Choose Site

The inclusion of acceptance requirements, including acceptance criteria for key activities and deliverables, within a service agreement can provide a blueprint for a service engagement’s success, and should not be overlooked during the contract drafting process. In this post, we’ll discuss at a high level some of the items a contract drafter should consider when drafting acceptance requirements.

If you have been involved with SaaS agreements or agreements that are for, or are enabled by, cloud services, you have seen or even drafted provisions relating to the right to use data processed on or generated through the use of the cloud platform. With many companies—customers and providers alike—recognizing that business-related data is a valuable asset, ownership of and the rights to use such data are becoming more common discussion points during contract negotiations.

In November 2020, Massachusetts voters approved Question One, a ballot initiative amending the Commonwealth’s 2012 Right to Repair Law. The amendment provides that motor vehicles sold in Massachusetts “with model year 2022” will be required “to equip any such vehicles that use telematics systems – systems that collect and wirelessly transmit mechanical data to a remote server – with a standardized open access data platform. Owners of motor vehicles with telematics systems would get access to mechanical data through a mobile device application.”

Morgan Lewis outsourcing partners Barbara Melby and Mike Pierides will kick off the new year with a webinar discussing the promises and challenges of the outsourcing industry in 2021. Join Barbara and Mike on January 12, 2021 at noon ET to say goodbye to 2020 and welcome the new year with a dynamic conversation on:

  • Forecasts of where the outsourcing market is and where it is going
  • Leveraging of outsourcing solutions in turbulent times to enable scalability and new technologies
  • Outsourcing and enhancing the customer digital experience
  • Top-of-mind legal issues impacting the outsourcing industry for 2021

Register here!

The European Commission (Commission) published the first draft of the Digital Services Act (DSA) and the Digital Markets Act (DMA) on December 15 2020. Morgan Lewis previously reported on the anticipated DSA.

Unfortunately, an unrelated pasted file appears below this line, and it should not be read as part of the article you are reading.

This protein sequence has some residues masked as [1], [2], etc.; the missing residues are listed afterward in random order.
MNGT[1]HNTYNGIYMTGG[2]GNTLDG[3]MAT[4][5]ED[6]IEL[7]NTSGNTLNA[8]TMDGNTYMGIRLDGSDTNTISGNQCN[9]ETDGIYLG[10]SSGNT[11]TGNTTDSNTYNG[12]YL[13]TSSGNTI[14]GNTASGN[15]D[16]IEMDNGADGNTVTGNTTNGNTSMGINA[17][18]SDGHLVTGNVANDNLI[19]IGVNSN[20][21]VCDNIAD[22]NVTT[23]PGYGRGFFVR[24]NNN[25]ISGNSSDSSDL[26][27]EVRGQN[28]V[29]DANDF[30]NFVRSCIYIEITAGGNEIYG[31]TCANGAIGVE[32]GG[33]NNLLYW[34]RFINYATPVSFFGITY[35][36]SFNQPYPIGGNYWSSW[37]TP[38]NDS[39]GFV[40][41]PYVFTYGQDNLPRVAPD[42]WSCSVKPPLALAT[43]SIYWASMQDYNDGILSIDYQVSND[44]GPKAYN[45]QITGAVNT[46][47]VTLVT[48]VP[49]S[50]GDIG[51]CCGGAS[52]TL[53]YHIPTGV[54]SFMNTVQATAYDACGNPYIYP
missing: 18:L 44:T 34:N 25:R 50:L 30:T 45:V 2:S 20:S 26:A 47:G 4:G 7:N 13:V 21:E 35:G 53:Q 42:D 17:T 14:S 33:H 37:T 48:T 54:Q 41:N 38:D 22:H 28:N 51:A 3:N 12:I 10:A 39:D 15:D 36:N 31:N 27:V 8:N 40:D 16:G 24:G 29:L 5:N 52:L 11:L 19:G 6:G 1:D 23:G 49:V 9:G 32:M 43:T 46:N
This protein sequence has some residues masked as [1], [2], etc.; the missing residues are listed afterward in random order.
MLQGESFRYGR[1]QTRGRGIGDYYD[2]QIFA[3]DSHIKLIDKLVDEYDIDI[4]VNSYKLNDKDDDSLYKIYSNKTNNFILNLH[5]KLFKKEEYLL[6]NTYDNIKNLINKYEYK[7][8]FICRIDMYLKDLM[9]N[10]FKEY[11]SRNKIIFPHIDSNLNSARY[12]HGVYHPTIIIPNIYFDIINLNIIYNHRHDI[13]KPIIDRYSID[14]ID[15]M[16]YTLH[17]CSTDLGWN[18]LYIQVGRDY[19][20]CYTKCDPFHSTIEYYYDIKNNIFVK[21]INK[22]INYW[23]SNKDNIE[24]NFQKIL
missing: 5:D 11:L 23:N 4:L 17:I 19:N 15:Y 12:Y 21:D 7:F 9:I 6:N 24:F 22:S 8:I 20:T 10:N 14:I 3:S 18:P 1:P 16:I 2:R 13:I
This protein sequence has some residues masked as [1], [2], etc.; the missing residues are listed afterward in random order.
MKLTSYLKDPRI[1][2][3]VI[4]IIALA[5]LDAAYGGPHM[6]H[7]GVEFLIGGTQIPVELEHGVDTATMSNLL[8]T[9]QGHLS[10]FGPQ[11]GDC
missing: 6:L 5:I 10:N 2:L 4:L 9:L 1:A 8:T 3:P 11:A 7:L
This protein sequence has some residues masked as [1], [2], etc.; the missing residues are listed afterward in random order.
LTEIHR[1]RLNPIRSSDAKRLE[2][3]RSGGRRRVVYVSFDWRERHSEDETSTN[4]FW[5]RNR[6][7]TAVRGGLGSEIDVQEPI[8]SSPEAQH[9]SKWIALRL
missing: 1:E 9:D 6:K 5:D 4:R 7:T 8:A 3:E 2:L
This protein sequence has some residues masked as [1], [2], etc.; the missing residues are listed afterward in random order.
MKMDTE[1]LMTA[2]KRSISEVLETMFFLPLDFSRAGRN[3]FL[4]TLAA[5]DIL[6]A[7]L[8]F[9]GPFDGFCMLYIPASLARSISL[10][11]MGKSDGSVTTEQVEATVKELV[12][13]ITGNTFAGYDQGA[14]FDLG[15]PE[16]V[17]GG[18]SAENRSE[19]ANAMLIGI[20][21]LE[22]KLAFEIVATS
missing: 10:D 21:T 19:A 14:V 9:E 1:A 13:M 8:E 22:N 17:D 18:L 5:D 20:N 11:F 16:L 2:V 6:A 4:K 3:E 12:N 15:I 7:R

The DSA and DMA are intended to modernize the legal framework for digital services in the European Union. The Commission announced these legislative reforms in January 2020 as part of its “Shaping Europe’s Digital Future” initiative.

The DSA reforms the ecommerce directive, which was published in 2000. The purpose of the DSA, in addition to modernizing the regulation on digital services, is to “ensure the proper functioning of the internal market, in particular in relation to the provision of cross-border digital services,” with a specific focus on intermediary services.

The UK government published a Green Paper on December 15 that includes proposals to shape the future of public procurement in the United Kingdom by speeding up and simplifying public sector procurement processes.

When the United Kingdom was a member of the European Union it had to comply with the EU-based regulations on public procurement. The current UK legislation is the Public Contract Regulations 2015, which transposed the latest EU public procurement directive into UK law.

The Internet of Things Cybersecurity Improvement Act of 2020 was signed into law on December 4, resulting in the first federal regulation of the Internet of Things (IoT).

The IoT refers to a system of internet-connected devices—“things”—that communicate over wireless networks; the act defines the IoT as “the extension of internet connectivity into physical devices and everyday objects.” The IoT permeates all sectors and industries, including commercial and governmental, with the focus of the act being on federal government agencies’ use of IoT devices.

The use of IoT devices is rapidly growing, as are general concerns surrounding privacy and security. Addressing these concerns, the act is intended “to establish minimum security standards for Internet of Things devices owned or controlled by the Federal Government, and for other purposes.”

Traders selling goods, services, and/or digital content online to consumers in the United Kingdom and the European Union need to comply with laws requiring the provision of certain information as part of the sales process.

In this blog we set out a reminder of the significant amount of information traders need to provide to consumers when selling online to the United Kingdom and the European Union.

The European Commission (Commission) published draft Article 28 standard contractual clauses (Article 28 Clauses) last month for use between controllers and processors when processing personal data in the European Union. Somewhat confusingly, these clauses share the same name as the new Standard Contractual Clauses for personal data transfers out of the EEA, which were also published in November 2020; however, the two are distinct.

This month the European Commission (Commission) is expected to publish the Digital Services Act (DSA), a package of EU legislation intended to modernize the legal framework for digital services in the European Union. The Commission announced the DSA in January 2020 as part of its Shaping Europe’s Digital Future initiative.

According to the European Parliament, the DSA aims to “shape the digital economy at [the] EU level as well as [set] the standards for the rest of the world, as it did with data protection.”